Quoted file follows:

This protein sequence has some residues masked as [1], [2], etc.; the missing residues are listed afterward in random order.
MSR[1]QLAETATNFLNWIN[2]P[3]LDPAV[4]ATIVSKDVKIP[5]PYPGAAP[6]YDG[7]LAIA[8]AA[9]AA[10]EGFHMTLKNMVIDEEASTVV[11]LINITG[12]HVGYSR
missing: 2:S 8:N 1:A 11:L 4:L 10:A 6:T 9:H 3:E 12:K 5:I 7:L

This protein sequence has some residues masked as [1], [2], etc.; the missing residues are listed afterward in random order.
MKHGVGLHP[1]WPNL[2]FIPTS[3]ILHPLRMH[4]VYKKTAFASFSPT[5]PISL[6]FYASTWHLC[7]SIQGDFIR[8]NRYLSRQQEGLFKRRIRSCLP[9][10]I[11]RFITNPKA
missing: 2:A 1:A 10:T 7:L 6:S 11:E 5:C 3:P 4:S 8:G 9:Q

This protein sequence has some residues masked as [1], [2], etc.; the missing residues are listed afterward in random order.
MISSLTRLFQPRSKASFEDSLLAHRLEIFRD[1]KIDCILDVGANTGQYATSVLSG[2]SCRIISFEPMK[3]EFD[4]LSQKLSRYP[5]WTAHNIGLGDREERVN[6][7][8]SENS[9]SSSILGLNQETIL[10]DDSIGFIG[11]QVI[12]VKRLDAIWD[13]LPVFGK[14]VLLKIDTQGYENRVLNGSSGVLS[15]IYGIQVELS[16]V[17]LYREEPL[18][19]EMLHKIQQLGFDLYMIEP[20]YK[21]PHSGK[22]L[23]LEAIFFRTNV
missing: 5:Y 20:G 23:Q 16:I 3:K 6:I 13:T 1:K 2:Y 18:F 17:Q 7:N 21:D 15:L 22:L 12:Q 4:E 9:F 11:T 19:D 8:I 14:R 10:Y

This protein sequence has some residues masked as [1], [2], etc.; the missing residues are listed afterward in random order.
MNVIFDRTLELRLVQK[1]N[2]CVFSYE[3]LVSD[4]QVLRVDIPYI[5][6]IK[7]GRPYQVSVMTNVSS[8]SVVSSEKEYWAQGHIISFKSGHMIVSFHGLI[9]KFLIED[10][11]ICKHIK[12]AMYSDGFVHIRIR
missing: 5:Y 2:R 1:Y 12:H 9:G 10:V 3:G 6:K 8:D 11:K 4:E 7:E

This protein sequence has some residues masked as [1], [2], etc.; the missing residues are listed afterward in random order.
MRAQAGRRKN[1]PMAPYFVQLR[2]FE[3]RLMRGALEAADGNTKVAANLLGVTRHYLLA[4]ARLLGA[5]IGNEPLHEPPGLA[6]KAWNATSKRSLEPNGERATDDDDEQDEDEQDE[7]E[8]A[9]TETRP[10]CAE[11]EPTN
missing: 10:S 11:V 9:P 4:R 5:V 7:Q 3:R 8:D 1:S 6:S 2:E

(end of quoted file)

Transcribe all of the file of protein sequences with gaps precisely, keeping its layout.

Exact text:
This protein sequence has some residues masked as [1], [2], etc.; the missing residues are listed afterward in random order.
MSR[1]QLAETATNFLNWIN[2]P[3]LDPAV[4]ATIVSKDVKIP[5]PYPGAAP[6]YDG[7]LAIA[8]AA[9]AA[10]EGFHMTLKNMVIDEEASTVV[11]LINITG[12]HVGYSR
missing: 2:S 8:N 1:A 11:L 4:L 10:A 6:T 9:H 3:E 12:K 5:I 7:L

This protein sequence has some residues masked as [1], [2], etc.; the missing residues are listed afterward in random order.
MKHGVGLHP[1]WPNL[2]FIPTS[3]ILHPLRMH[4]VYKKTAFASFSPT[5]PISL[6]FYASTWHLC[7]SIQGDFIR[8]NRYLSRQQEGLFKRRIRSCLP[9][10]I[11]RFITNPKA
missing: 2:A 1:A 10:T 7:L 6:S 11:E 5:C 3:P 4:S 8:G 9:Q

This protein sequence has some residues masked as [1], [2], etc.; the missing residues are listed afterward in random order.
MISSLTRLFQPRSKASFEDSLLAHRLEIFRD[1]KIDCILDVGANTGQYATSVLSG[2]SCRIISFEPMK[3]EFD[4]LSQKLSRYP[5]WTAHNIGLGDREERVN[6][7][8]SENS[9]SSSILGLNQETIL[10]DDSIGFIG[11]QVI[12]VKRLDAIWD[13]LPVFGK[14]VLLKIDTQGYENRVLNGSSGVLS[15]IYGIQVELS[16]V[17]LYREEPL[18][19]EMLHKIQQLGFDLYMIEP[20]YK[21]PHSGK[22]L[23]LEAIFFRTNV
missing: 5:Y 20:G 23:Q 16:I 3:K 6:I 13:T 1:K 2:Y 18:F 17:Q 7:N 21:D 15:L 22:L 12:Q 4:E 9:F 11:T 19:D 8:I 14:R 10:Y

This protein sequence has some residues masked as [1], [2], etc.; the missing residues are listed afterward in random order.
MNVIFDRTLELRLVQK[1]N[2]CVFSYE[3]LVSD[4]QVLRVDIPYI[5][6]IK[7]GRPYQVSVMTNVSS[8]SVVSSEKEYWAQGHIISFKSGHMIVSFHGLI[9]KFLIED[10][11]ICKHIK[12]AMYSDGFVHIRIR
missing: 5:Y 2:R 1:Y 12:H 9:G 10:V 3:G 6:K 8:D 11:K 4:E 7:E

This protein sequence has some residues masked as [1], [2], etc.; the missing residues are listed afterward in random order.
MRAQAGRRKN[1]PMAPYFVQLR[2]FE[3]RLMRGALEAADGNTKVAANLLGVTRHYLLA[4]ARLLGA[5]IGNEPLHEPPGLA[6]KAWNATSKRSLEPNGERATDDDDEQDEDEQDE[7]E[8]A[9]TETRP[10]CAE[11]EPTN
missing: 10:S 11:V 9:P 4:R 5:V 7:Q 3:R 8:D 1:S 6:S 2:E